Review of Eight Faces at Three by Craig Rice

A fun introduction to the John J Malone series…

I had read a few of the John J Malone books by Craig Rice, a long time ago, in tattered paperbacks from the used bookstore, and liked them.  So I was pleased to have a chance to review an advance proof of a new version of the first in the series, Eight Faces at Three.  Oddly enough, in spite of the fact that it’s the first in the series, I hadn’t read this title before – I guess none of the used bookstores I used to haunt ever had a copy!   And I found I really enjoyed seeing the series characters in the “early days” – especially watching as Jake Justus meets Helene, and also seeing the early Malone.  

As Eight Faces opens, Holly Inglehart awakens from a troubled sleep to find everyone gone from her Aunt Alex’s house, except herself and Aunt Alex – but Aunt Alex is dead.   Oh, and all of the clocks in the house are stopped at 3 o’clock.  Unfortunately, Holly herself has the best motive to kill her aunt, but her fiancé, bandleader Dick Dayton, and his agent, Jake Justus, don’t think she did it.   Luckily for Holly, Justus is friends with John J Malone, and brings him in on Holly’s side.   What follows is a wild ride through arrests, escapes, hide-outs, clues, red herrings, assaulted DAs, and mysterious little men, before Malone finally figures out what happened.  But figure it out he does.   And, of course, as mentioned above, this is the book where Helene Brand, who is probably my favorite character in this series, makes her entrance.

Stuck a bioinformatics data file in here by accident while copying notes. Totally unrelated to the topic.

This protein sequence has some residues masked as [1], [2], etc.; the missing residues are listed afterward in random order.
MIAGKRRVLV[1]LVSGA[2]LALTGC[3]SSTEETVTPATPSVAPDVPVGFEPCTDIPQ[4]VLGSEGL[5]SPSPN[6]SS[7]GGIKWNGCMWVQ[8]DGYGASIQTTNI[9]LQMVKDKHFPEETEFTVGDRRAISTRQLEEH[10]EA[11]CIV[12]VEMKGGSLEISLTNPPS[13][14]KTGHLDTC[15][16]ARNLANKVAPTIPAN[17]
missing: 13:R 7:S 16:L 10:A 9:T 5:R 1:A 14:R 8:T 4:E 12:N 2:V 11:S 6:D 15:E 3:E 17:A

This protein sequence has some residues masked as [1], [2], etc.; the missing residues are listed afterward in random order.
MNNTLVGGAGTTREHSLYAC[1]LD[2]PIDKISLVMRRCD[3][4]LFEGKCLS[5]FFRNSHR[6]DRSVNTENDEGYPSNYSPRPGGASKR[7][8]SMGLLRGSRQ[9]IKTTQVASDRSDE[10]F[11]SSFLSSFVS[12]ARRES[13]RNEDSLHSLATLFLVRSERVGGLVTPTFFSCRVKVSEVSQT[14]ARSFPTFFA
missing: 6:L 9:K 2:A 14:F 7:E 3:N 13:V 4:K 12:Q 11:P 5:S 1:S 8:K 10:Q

Rice’s books have always felt to me like British Golden Age mysteries, amped up with some American jazz-age flavor, a big dose of humor, and a lot of alcohol.    (Which latter I now understand better, having read the excellent introduction to Eight Faces written by Lisa Lutz.)   Like all of Rice’s books – the ones I’ve read, at least – you have to suspend disbelief a little bit to enjoy the ride and the humor, but I’ve always thought that was worth the trade, and the same is true for Eight Faces as well.   If you try to take it too seriously, you’ll sort of miss the point, but if you’re looking for a quick, fun, light-hearted mystery, Eight Faces at Three will fill the bill.   And finally, my thanks to American Mystery Classics/Penzler Publishers for the advance review copy. 

NOTE: It appears that American Mystery Classics only has the paper rights for this book, not the electronic rights, so the links below lead to paper versions…
Buy (paper): Amazon US | Amazon UK | Amazon Canada

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